UK is urged to speed up approval of Pfizer's 'stunning' Covid pill

UK is urged to speed up approval of Pfizer’s ‘stunning’ at-home Covid pill as doctors say drug could save lives and ease pressure on hospitals in face of Omicron

  • Pfizer’s at-home Covid pill cuts risk of severe outcomes by 89% for at-risk adults
  • Experts today called for the drugs to be rolled out in the UK as soon as possible
  • Britain has ordered 250,000 courses of drug, which is being assessed by MHRA

Britain should speed up the approval of Pfizer’s at-home Covid pill, experts claimed today amid hopes it should still work against Omicron.

The pharmaceutical giant yesterday unveiled ‘stunning’ final results of its anti-viral drug Paxlovid. 

It was found to cut the risk of vulnerable adults being hospitalised or dying by up to 90 per cent. And laboratory tests suggested the twice-a-day pill offered a ‘robust’ response to the ultra-transmissible variant.

Britain has already ordered 250,000 courses of the drug. Watchdogs are currently assessing its safety and efficacy with a decision expected in the coming weeks.

The NHS isn’t expecting stocks of Paxlovid to dish out to thousands of people with underlying health conditions until January at the least.

But experts have called for the process to be fast-tracked, based on findings from Pfizer’s trial of 2,200 at-risk adults.

Professor Ian Jones, a virologist at Reading University, told MailOnline speeding up the approval will ‘directly reduce hospital crowding and ultimately save lives’.     

It comes after the UK yesterday recorded its highest daily number of infections in almost a year, with 59,610 positive tests. 

Sequencing of positive samples revealed another 633 infections were triggered by Omicron but health chiefs estimate 200,000 people caught the strain on Monday alone. 

Despite turbo-charging the booster campaign to limit the impact of the incoming wave, Covid antivirals are only being used in trials and given to 10,000 vulnerable Britons as part of a national study.

The Medicines and Healthcare Products Regulatory Agency has already approved antiviral molnupiravir, sold by Merck and branded as Lagevrio.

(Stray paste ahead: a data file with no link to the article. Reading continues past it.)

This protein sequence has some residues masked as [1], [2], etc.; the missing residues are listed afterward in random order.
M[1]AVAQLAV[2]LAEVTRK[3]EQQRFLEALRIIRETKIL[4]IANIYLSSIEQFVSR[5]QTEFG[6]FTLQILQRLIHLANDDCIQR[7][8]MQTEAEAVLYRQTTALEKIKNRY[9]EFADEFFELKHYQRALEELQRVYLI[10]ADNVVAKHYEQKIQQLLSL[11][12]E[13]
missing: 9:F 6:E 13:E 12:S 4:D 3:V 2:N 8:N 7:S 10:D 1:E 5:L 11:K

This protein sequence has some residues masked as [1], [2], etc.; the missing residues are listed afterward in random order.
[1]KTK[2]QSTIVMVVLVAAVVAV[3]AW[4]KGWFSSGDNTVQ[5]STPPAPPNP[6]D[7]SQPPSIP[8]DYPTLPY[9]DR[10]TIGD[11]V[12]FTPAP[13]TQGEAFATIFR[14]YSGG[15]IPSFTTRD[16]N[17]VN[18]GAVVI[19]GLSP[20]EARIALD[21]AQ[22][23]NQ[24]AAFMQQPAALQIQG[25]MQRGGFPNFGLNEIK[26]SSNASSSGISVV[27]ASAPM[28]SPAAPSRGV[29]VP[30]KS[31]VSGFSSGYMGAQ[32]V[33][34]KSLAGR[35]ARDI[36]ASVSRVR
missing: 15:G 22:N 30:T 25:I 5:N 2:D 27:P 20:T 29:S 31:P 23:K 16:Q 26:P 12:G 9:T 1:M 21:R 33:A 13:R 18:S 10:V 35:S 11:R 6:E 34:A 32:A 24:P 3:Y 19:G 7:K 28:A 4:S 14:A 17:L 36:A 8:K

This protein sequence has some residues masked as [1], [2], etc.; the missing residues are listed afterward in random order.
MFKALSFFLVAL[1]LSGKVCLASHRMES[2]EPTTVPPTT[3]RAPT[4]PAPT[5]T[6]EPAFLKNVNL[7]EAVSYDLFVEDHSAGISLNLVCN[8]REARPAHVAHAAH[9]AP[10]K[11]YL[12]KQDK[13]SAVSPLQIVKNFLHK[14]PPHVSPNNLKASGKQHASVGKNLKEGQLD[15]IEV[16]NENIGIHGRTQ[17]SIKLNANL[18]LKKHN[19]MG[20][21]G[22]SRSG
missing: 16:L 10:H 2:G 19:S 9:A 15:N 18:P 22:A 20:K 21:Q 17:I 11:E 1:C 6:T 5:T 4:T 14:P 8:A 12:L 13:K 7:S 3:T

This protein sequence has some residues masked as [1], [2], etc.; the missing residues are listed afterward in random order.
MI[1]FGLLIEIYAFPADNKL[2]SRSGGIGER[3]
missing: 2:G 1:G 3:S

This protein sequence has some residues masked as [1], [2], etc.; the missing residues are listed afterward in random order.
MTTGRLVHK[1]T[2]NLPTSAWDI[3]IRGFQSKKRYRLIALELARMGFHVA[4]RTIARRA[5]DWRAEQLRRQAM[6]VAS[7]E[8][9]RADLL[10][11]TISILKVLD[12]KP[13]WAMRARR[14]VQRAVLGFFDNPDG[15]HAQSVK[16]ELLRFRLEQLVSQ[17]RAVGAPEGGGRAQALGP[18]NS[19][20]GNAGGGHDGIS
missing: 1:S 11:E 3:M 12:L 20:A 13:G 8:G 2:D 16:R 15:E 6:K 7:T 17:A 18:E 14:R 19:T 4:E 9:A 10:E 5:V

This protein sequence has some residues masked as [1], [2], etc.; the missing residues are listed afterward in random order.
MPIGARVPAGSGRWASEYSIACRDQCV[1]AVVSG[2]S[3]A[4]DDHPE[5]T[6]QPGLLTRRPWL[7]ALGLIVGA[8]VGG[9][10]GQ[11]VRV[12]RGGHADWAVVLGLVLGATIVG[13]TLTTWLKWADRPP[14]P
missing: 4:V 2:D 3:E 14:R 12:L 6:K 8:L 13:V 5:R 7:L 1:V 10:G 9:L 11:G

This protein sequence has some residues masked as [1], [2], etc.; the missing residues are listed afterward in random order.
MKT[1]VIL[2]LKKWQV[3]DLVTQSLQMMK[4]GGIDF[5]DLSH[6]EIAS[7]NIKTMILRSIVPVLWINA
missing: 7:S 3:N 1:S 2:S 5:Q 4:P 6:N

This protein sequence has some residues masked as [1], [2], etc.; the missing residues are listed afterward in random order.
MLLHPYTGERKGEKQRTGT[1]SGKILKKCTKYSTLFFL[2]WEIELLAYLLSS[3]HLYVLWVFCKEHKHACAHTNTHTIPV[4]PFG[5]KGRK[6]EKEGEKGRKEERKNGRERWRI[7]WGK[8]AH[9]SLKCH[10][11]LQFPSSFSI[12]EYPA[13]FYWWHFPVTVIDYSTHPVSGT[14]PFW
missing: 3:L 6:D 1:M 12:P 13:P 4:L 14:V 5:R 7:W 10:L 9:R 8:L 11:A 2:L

The drug firm this month revealed it was just 30 per cent effective at reducing the risk of hospitalisation and death among the vulnerable, lower than early estimates. 

Findings from Pfizer’s trial of 2,200 adults showed those most at-risk from the virus who took Paxlovid within a few days of Covid symptoms were 89 per cent less likely to need hospital treatment or die. The graph shows that 0.7 per cent of patients who received the drug were hospitalised, compared to 6.5 per cent of of those who did not receive the pill being hospitalised or dying. No deaths were recorded among those who took Paxlovid

Pfizer said that its Covid pill, called Paxlovid (pictured), is up to 89 per cent effective at preventing hospitalisations and deaths when taken within the first few days of Covid symptoms 

Paxlovid is a protease inhibitor, which works by inhibiting an enzyme the coronavirus uses to make copies of itself inside human cells. 

Protease inhibitors have been effective at treating other viral pathogens such as HIV and hepatitis C virus, both on their own and in combination with other antivirals, the company said.

If approved, it would be given to patients at the first sign of Covid infection with the aim of reducing the risk of serious illness. 

HOW DOES PFIZER’S PILL WORK?

What is it? 

Pfizer’s drug is part of a class known as protease inhibitors.

It is designed to block an enzyme the coronavirus needs in order to multiply. 

Like protease inhibitors used to treat HIV, it is given in combination with other antivirals.  

How effective is it?  

A recent trial of the pill in more than 2,200 adults found that it cut hospitalisation and death rates by 89 per cent in people at high risk of a severe illness from Covid. 

It also cut the risk of being admitted to hospital and dying by 70 per cent among healthy unvaccinated people and vaccinated adults with one or more underlying illnesses. 

It should be given as soon as possible after catching Covid, ideally within three to five days.

How much has the UK ordered?  

250,000 courses  

Professor Jones said both the Pfizer and Merck antiviral medications ‘are important new additions to the treatments available for Covid’. 

He said: ‘Neither stops infection but they each limits the disease by stopping the virus growing. Less virus means less disease.’

The pills must be given to infected people as soon as possible after catching the virus, ‘which means in practice that they need to be prescribed immediately after a positive Covid test, particularly to vulnerable people’, Professor Jones said. 

He added: ‘Anything that can be done to speed up licensing and availability to ensure this is possible will therefore directly reduce hospital crowding and ultimately save lives.’

Professor Paul Hunter, a public health expert at the University of East Anglia, told MailOnline Pfizer’s data suggests Paxlovid ‘will find a valuable role in reducing the severity of illness and keeping people out of hospital’. 

However, he said ‘it probably would not be given to everyone but would be targeted at people most at risk of severe disease’.